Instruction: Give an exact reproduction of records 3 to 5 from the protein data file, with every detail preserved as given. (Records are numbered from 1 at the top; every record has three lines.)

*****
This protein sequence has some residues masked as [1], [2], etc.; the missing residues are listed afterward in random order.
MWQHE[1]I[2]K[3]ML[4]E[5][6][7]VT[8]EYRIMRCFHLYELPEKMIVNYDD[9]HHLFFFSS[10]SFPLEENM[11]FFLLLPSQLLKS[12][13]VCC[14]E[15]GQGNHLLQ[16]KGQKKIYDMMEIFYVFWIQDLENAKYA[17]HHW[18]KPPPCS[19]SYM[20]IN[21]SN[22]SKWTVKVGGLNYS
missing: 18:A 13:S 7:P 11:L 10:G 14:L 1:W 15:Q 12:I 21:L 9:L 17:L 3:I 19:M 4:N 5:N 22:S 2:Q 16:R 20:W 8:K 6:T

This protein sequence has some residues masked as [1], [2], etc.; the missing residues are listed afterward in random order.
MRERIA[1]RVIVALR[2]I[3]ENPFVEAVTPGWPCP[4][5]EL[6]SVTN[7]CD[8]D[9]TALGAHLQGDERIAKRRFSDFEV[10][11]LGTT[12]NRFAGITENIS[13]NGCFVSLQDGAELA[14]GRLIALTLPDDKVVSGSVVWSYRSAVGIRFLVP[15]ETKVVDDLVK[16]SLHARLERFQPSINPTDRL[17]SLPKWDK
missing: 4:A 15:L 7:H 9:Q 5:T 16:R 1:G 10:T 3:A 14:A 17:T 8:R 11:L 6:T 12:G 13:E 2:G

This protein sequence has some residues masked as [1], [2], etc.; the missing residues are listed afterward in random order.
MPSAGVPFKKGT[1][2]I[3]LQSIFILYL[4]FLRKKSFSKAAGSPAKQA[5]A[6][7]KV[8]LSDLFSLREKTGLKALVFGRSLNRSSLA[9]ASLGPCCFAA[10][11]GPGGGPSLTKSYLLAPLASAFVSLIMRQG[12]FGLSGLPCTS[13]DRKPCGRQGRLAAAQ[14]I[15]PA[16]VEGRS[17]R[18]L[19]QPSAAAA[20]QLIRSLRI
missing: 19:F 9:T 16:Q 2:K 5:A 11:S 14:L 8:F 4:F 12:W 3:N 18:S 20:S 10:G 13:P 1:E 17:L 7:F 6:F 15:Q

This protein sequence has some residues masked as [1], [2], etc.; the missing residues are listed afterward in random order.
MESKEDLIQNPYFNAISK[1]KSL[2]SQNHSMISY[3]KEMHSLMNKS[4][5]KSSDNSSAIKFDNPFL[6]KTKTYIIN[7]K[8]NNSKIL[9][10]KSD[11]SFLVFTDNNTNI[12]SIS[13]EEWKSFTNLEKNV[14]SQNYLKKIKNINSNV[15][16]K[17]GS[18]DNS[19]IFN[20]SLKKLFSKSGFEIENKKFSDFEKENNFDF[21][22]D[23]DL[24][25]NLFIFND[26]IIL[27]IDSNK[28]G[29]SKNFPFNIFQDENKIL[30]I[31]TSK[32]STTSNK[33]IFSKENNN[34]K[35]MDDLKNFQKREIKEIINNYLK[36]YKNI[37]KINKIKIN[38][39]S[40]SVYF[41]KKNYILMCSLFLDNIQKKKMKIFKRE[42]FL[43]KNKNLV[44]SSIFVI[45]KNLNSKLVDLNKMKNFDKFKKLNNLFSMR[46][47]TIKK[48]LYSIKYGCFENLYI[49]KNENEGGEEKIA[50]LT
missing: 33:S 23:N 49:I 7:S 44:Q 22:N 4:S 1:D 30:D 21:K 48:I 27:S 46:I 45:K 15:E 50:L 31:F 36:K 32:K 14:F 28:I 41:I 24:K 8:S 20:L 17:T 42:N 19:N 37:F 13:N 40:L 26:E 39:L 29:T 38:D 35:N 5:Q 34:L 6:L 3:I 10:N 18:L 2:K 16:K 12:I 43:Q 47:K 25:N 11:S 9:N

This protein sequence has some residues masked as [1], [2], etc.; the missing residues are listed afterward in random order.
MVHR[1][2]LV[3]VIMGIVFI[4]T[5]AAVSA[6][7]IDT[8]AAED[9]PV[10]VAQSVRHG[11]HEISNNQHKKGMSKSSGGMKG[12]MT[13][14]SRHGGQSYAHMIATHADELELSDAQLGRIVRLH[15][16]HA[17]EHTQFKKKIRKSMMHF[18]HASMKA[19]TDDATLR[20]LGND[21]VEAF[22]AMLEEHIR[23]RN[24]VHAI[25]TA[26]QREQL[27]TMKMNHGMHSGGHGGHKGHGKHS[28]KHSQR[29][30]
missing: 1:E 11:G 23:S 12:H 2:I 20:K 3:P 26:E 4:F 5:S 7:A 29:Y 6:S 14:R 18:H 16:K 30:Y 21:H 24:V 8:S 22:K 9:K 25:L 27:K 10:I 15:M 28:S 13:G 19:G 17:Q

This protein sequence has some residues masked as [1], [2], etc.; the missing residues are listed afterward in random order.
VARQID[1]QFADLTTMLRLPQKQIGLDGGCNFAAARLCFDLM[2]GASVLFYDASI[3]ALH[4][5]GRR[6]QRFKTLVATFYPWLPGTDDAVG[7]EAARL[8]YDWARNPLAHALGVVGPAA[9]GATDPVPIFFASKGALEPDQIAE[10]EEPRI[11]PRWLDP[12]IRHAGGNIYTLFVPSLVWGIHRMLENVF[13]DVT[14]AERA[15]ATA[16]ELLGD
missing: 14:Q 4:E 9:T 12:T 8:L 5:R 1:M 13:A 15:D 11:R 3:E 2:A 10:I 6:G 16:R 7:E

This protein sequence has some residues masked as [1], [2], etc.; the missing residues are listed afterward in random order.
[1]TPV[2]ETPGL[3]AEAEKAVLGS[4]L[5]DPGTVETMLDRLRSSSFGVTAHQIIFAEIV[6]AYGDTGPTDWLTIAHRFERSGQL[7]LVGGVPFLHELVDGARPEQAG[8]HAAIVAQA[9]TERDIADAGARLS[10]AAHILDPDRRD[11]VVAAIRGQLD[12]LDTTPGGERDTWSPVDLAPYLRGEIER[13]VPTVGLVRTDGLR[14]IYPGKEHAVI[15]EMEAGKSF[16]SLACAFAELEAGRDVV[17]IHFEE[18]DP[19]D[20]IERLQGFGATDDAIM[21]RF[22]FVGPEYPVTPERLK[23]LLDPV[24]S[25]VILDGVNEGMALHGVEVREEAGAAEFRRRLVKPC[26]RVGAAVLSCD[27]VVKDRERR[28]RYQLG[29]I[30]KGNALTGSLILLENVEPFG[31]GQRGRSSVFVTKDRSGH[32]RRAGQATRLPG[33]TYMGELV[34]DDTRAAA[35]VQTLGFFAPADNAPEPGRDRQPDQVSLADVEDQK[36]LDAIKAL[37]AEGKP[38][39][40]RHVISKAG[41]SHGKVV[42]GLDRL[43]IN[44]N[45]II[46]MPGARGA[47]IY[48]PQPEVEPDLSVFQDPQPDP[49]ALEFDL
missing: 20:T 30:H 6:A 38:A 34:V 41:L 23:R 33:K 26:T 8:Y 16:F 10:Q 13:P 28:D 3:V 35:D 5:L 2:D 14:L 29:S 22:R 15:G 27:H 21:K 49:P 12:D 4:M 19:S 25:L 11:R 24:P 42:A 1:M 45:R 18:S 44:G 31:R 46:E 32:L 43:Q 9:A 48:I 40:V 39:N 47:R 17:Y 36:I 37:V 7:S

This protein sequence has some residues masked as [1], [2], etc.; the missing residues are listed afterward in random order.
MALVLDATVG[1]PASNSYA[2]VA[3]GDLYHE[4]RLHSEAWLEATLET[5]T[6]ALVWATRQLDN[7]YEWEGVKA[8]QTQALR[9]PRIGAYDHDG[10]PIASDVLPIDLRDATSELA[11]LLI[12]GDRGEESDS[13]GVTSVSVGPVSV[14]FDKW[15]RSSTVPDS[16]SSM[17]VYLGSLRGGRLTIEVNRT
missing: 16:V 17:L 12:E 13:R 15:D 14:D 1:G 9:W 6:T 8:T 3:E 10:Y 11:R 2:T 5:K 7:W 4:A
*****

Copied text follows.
This protein sequence has some residues masked as [1], [2], etc.; the missing residues are listed afterward in random order.
MPSAGVPFKKGT[1][2]I[3]LQSIFILYL[4]FLRKKSFSKAAGSPAKQA[5]A[6][7]KV[8]LSDLFSLREKTGLKALVFGRSLNRSSLA[9]ASLGPCCFAA[10][11]GPGGGPSLTKSYLLAPLASAFVSLIMRQG[12]FGLSGLPCTS[13]DRKPCGRQGRLAAAQ[14]I[15]PA[16]VEGRS[17]R[18]L[19]QPSAAAA[20]QLIRSLRI
missing: 19:F 9:T 16:Q 2:K 5:A 11:S 14:L 8:F 4:F 12:W 3:N 18:S 20:S 10:G 13:P 1:E 17:L 7:F 6:F 15:Q

This protein sequence has some residues masked as [1], [2], etc.; the missing residues are listed afterward in random order.
MESKEDLIQNPYFNAISK[1]KSL[2]SQNHSMISY[3]KEMHSLMNKS[4][5]KSSDNSSAIKFDNPFL[6]KTKTYIIN[7]K[8]NNSKIL[9][10]KSD[11]SFLVFTDNNTNI[12]SIS[13]EEWKSFTNLEKNV[14]SQNYLKKIKNINSNV[15][16]K[17]GS[18]DNS[19]IFN[20]SLKKLFSKSGFEIENKKFSDFEKENNFDF[21][22]D[23]DL[24][25]NLFIFND[26]IIL[27]IDSNK[28]G[29]SKNFPFNIFQDENKIL[30]I[31]TSK[32]STTSNK[33]IFSKENNN[34]K[35]MDDLKNFQKREIKEIINNYLK[36]YKNI[37]KINKIKIN[38][39]S[40]SVYF[41]KKNYILMCSLFLDNIQKKKMKIFKRE[42]FL[43]KNKNLV[44]SSIFVI[45]KNLNSKLVDLNKMKNFDKFKKLNNLFSMR[46][47]TIKK[48]LYSIKYGCFENLYI[49]KNENEGGEEKIA[50]LT
missing: 33:S 23:N 49:I 7:S 44:Q 22:N 4:S 1:D 30:D 21:K 48:I 27:S 46:I 45:K 15:E 50:L 31:F 36:K 32:K 14:F 28:I 41:I 24:K 8:S 20:L 17:T 42:N 19:N 37:F 13:N 40:L 26:E 39:L 29:T 38:D 35:N 5:Q 34:L 6:L 3:I 10:N 18:L 2:K 16:K 12:I 43:Q 47:K 25:N 11:S 9:N

This protein sequence has some residues masked as [1], [2], etc.; the missing residues are listed afterward in random order.
MVHR[1][2]LV[3]VIMGIVFI[4]T[5]AAVSA[6][7]IDT[8]AAED[9]PV[10]VAQSVRHG[11]HEISNNQHKKGMSKSSGGMKG[12]MT[13][14]SRHGGQSYAHMIATHADELELSDAQLGRIVRLH[15][16]HA[17]EHTQFKKKIRKSMMHF[18]HASMKA[19]TDDATLR[20]LGND[21]VEAF[22]AMLEEHIR[23]RN[24]VHAI[25]TA[26]QREQL[27]TMKMNHGMHSGGHGGHKGHGKHS[28]KHSQR[29][30]
missing: 1:E 11:G 23:S 12:H 2:I 20:K 3:P 26:E 4:F 5:S 7:A 29:Y 6:S 14:R 18:H 16:K 30:Y 21:H 24:V 8:S 22:K 9:K 25:L 27:K 10:I 15:M 28:S 13:G 19:G 17:Q